These Little Piggies Went to Market

I’ve said so before, but I think it’s worth re-mentioning that the Union Square Farmers Market is the best place in New York City on a Saturday.

We met our fabulous friends Sam and Shosh for a lovely wander through the stalls and to procure some ingredients for dinner (details to come). The full array of fall harvest was out, along with all of the Union Sq standards.

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It’s hard not to find a little something for everybody there: freshly baked breads, cheese straight from the goat, sheep, or cow, cozy colored yarns, treats, and for the vegetable-enamored, everything.

There are comical gourds of all shapes, sizes, colors, and degrees of bumpiness, all hailing autumn.

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And copious amounts of kale, which is the super-vegetable when it comes to cold weather! There should be piles of this stuff for weeks, and we can’t wait to make kale chips, kale juice, cooked kale, massaged kale, and kale-kale.

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IMG_7016And while we’re on the subject of juice: mmm wheatgrass.

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And HONEY. Though I am mostly-vegan, I am not terribly convinced that bees are being exploited. I am, however, fairly uncomfortable with the possibility that agave workers are, and thus, I have not forfeited my right to eat honey. We bought some lusciously spreadable raw wildflower honey at the market, thick and butter-like in its consistency. Raw honey is uncooked, so it preserves its pollen, and is less processed, which is the best excuse to spread it on everything.  (But I do promise to keep an ear out for sad bee complaints.)

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Rooftops gardens WILL CHANGE THE COURSE OF HISTORY! (And you’ll attract more naysayers with honey.)IMG_7081IMG_7085

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We found Jerusalem artichokes! I’ve been too nervous to cook them because I haven’t the slightest idea what to pair them with. My cookbooks are void of Jerusalem artichokes entirely and I’ve found zero support on the internet. It’s the purple kohlrabi incident all over again. But that might be a project for tonight.IMG_7207 IMG_7205IMG_7198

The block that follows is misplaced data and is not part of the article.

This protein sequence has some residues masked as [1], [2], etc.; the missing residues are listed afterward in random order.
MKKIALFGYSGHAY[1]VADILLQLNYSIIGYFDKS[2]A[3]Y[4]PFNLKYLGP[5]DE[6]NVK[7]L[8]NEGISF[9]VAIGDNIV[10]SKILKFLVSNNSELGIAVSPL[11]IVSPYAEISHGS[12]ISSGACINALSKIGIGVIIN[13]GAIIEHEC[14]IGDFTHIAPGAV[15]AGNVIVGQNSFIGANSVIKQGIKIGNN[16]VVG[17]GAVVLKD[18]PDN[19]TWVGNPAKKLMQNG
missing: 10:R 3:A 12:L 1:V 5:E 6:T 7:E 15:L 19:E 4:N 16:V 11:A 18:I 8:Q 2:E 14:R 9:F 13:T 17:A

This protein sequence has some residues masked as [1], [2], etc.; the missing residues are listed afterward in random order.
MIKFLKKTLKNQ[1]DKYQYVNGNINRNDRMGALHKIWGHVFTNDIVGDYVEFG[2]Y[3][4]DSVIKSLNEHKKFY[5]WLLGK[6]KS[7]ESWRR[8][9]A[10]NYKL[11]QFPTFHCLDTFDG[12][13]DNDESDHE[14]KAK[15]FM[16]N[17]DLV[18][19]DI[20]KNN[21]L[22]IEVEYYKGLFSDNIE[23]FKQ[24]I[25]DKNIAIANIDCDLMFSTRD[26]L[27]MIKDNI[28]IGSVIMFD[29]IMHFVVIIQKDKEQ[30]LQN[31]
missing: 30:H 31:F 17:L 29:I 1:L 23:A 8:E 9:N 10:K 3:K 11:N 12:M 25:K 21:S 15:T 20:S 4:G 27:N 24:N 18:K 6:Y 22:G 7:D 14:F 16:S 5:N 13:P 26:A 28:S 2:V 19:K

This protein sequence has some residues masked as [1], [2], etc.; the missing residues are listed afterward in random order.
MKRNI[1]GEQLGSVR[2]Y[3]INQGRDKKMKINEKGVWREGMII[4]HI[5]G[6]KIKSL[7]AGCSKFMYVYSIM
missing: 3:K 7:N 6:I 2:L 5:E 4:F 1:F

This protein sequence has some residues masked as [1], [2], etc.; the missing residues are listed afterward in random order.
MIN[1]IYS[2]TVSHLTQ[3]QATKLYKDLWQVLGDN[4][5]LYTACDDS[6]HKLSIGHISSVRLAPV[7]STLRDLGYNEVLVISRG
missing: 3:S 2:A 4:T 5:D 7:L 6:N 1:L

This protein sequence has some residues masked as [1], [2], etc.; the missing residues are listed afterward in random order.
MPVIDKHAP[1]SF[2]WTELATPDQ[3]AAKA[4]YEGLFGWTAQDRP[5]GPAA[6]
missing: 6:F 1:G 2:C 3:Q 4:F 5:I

The advertising for the revolutionary juicy pears was just too compelling. So we bought a phenomenal pile of Asian pears.IMG_7084 (1)

I mean Don Draper couldn’t argue with that.

Ooh, and ground cherries. They’re a kind of cherry-tomato hybrid with a really zesty sweet flavor – described in this blurry sign as being pineapple-y.  And they come in their own natural wrappers, making them a perfect mid-stroll snack.

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IMG_7117See? Gourds.

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And they weren’t the only bumpy creatures out and about…IMG_7089 IMG_7088IMG_7099

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We walked away with carrots, bok choy, peppers – including a purple one – eggplant, greens, and more. Afterwards we jumped on the L and headed straight to Brooklyn to start stuffing dumplings for dinner.

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Message in a Scarecrow

There has been a lot of talk in the last week about a new ad campaign from the restaurant chain Chipotle. The ad features a great combination of industrial imagery and Fiona Apple’s haunting, ethereal voice that make for compelling advertising. In the video the Scarecrow breaks out from its factory food overlords to start a small and sustainable burrito stand, quite possibly a metaphor for Chipotle’s escape from McDonald’s investment dollars upon going public a few years back.

The campaign immediately caught the attention of a friend in the ad world who, knowing our interests, passed it along. Right away all of the major (and minor) media outlets picked up on it, and there have been thorough breakdowns of the ad and how closely it reflects how Chipotle acts in reality. Funny-or-Die quickly developed a parody highlighting the discrepancies, which led to further media attention. (See: TNY, NYT, MJ, LAT, WaPo, NPR…)

The debates around whether or not Chipotle is entitled to make the argument for better production methods are intriguing, and absolutely valid. Chipotle uses ambiguous ad-speak, terms like “natural” and phrases like “food with integrity” – unmeasurable claims. But what is exceptional about the reaction to Chipotle’s campaign is that very few of the debates buzzing around are focused on the actual message of the ad; instead, most choose to focus on the messenger.

People demand to know whether Chipotle is worthy of this fight, or if they can really claim the mantle of the sustainable food movement. I, for one, don’t know. But what we can say with certainty is this: the discussion of whether or not we should be improving the food system no longer seems even worthy of debate (!). Instead, the dialogue is centered around the corporation’s hold on the subject. However you come down on the subject of “food with integrity,” it is a noteworthy shift that we are debating less about the importance of sustainable food and more about who’s carrying the banner.